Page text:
Review by Publisher's Weekly Review
In this, the latest in Wiley's Blackwell Philosophy and Pop Culture series (South Park and Philosophy, The Office and¿, Metallica and¿), editors White and Arp assert upfront, and without qualification (apparently, that's the contributors' job), their belief that Batman is "the most complex character ever to appear in comic books and graphic novels." Exploring certain works that have broadened the philosophical undercurrents of the Batman mythos (Frank Miller's Batman: Year One and The Dark Knight Returns are cited often, but rarely the new movies), a raft of professors, students and PhD candidates paint Bruce Wayne's choices as, most often, either utilitarian or deontological, with basic descriptions of these systems helpfully provided for the novice. A few contributions broaden the discussion beyond the well-worn (origin stories of Batman and foes, etc.); casting butler Alfred as Kierkegaard's "knight of faith" to Batman's "knight of infinite resignation," contributor Christopher M. Drohan actually gets close to the archetypal sources that keep the serialized exploits of Batman and other comic heroes from getting stale. Unfortunately, most of these essays get old fast. (July) Copyright 2008 Reed Business Information.
Review by Library Journal Review
White (political science, economics, & philosophy, Coll. of Staten Island/CUNY) and Arp (research associate, National Ctr. for Biomedical Ontology, Univ. at Buffalo; ed., South Park and Philosophy) use the story of a comic book figure--Batman--to deal with myriad philosophical questions. White contributes two of the 20 chapters, and the other 18 are written by various philosophy scholars. The writing in each chapter is engaging as the detailed story of Batman's fictional life and experiences unfold. The philosophical questions concern, e.g., the nature of personal identity; responsibility, or lack of it, for action, including the so-called insane act; free will vs. determinism; the nature of moral acts; social obligation; political commitment; and the ethics of right and wrong. Scattered throughout the chapters are pertinent insights from well-known philosophers of the past and present, including Plato, Aristotle, Kant, Kierkegaard, Heidegger, Hobbes, Nietzsche, and Wittgenstein. There are extensive footnotes for each chapter so that readers can turn to original sources. This philosophical examination of Batman's actions through nearly 70 years of comic books, television shows, and movies is highly recommended for all libraries.--Leon H. Brody, Falls Church, VA (c) Copyright 2010. Library Journals LLC, a wholly owned subsidiary of Media Source, Inc. No redistribution permitted.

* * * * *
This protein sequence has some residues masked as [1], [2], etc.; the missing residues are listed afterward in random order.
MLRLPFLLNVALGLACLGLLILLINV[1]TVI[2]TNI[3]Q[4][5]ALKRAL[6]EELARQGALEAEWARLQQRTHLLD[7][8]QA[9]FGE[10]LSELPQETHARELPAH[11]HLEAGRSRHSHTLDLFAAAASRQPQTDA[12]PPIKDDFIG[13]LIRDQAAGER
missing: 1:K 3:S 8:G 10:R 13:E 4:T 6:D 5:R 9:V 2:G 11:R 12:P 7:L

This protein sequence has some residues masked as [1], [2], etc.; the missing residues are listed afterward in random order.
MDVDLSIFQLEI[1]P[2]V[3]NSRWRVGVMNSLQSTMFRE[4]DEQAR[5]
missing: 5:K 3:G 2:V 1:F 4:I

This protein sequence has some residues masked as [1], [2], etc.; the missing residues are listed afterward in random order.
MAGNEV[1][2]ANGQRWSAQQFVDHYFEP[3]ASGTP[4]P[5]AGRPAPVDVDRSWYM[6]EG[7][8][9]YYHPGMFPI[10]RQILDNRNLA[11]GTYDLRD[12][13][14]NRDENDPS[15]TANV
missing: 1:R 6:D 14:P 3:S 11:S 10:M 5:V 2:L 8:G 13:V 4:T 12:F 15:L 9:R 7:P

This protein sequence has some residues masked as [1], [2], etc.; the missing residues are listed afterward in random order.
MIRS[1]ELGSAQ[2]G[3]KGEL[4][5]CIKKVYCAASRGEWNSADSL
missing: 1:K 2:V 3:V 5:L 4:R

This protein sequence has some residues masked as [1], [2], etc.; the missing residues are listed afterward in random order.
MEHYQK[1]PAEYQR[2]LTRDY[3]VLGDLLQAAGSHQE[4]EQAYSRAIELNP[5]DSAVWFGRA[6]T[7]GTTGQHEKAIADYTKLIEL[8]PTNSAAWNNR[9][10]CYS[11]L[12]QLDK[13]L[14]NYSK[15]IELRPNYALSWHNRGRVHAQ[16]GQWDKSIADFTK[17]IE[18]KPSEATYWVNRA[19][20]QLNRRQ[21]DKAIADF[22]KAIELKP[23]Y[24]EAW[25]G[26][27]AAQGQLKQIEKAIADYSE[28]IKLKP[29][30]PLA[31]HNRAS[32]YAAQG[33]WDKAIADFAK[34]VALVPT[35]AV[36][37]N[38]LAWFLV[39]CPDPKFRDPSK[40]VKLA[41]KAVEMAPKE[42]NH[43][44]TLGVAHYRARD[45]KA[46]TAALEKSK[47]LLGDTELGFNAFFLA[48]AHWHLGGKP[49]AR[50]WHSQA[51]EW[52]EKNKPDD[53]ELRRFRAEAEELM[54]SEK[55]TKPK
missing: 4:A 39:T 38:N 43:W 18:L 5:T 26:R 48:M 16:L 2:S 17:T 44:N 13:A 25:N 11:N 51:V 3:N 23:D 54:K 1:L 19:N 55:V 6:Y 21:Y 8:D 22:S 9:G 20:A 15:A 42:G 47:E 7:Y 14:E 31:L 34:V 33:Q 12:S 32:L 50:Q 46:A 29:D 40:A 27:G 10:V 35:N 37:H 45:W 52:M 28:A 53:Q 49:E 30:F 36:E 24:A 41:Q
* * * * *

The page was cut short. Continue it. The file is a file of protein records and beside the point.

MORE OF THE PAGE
(c) Copyright Library Journals LLC, a wholly owned subsidiary of Media Source, Inc. No redistribution permitted.